Musical Cues: Pachelbel’s Canon, one of my favourite pieces of music, plays at the beginning of one scene.

Standout Scene: Sutekh’s return is so anti-climactic I can only assume that that was a deliberate decision. Since Big Finish seems to rely on the advertisement of it’s big returning villains and monsters I am assuming that everybody knew that he was going to be in this before they bought it. Certainly, they made a big splash about the ‘return of Sutekh!’ in their news feed. And since Sutekh has (fairly) recently made a return in the Bernice Summerfield range it is hardly as big a coup as it might have been. Instead of building up to a big revelation that he already knows people have prior knowledge of, Guy Adams instead chooses to take another approach and make his return as quiet, but as intelligently done as possible/. I admire that. Oh, and he’s on the cover.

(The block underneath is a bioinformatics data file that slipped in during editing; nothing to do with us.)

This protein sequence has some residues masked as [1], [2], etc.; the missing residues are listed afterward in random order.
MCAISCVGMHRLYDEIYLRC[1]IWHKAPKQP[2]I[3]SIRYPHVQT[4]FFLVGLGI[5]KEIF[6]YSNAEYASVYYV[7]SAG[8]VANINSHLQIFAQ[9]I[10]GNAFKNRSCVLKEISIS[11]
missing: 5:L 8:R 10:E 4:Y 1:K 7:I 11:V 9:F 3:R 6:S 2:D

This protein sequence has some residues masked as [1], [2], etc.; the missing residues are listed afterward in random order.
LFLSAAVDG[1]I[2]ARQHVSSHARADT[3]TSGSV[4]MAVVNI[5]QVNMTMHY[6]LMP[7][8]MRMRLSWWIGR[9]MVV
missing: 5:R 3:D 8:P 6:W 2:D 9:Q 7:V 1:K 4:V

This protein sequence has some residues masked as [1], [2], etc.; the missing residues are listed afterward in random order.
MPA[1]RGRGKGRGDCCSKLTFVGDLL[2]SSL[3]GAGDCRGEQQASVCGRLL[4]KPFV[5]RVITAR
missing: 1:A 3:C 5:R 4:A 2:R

Result: If you’re going into Kill the Doctor! looking for a momentous reunion between the Doctor and Sutekh you might be bitterly disappointed. This is all appetite whetting for the second half of the story. What you get instead is something more cherishable than another awesome villain from the 70s turning up in a 4DA, a healthy character examination of both the Doctor and Leela. Adams has a deft grasp of both of them and as they explore this fascinating society we get to see both of their thought processes (he’s all frivolity, banter and one liners and she’s study, examination and condemnation) and it culminates in a beautiful scene where their ideologies put them on opposing sides of a moral argument. Why can’t the Doctor decide what is right or wrong and knock about the universe making changes for the better? Leela’s response to his answer to that question is both childish and perfectly understandable and I really like it when these two butt heads in this fashion. It brings out the best in both of them when they are on edge (the Doctor is suddenly ruthlessly intelligent and reasoned and Leela emotional and vulnerable). Colour me impressed. Drummond is one of those fully realised worlds that turns up on audio, a perfect synthesis of what the writer describes and the sound designer conjures up. I felt as though I was immersed in a real society; one with history, class levels, a sense of architecture and technology all of its own. It’s fascinating to see that Sutekh has gotten with the times, using technology to reach into the minds of his followers and directing them to murder. There is a touching sense of impotence about the God on this revisit that made him a little more complex; he’s still capable of terrible things but he’s reliant on a certain knowledge to get it done. With Nicholas Briggs to direct this moves along at a fair lick and with something as fun as an entire society attempting to kill the Doctor he gets to have a lot of fun with the mass zombie crowds. Even the cliffhanger isn’t the usual duff moment of jeopardy but the apotheosis of Sutekh’s plan, promising much for the next two episodes. I’d love it to live up this: 8/10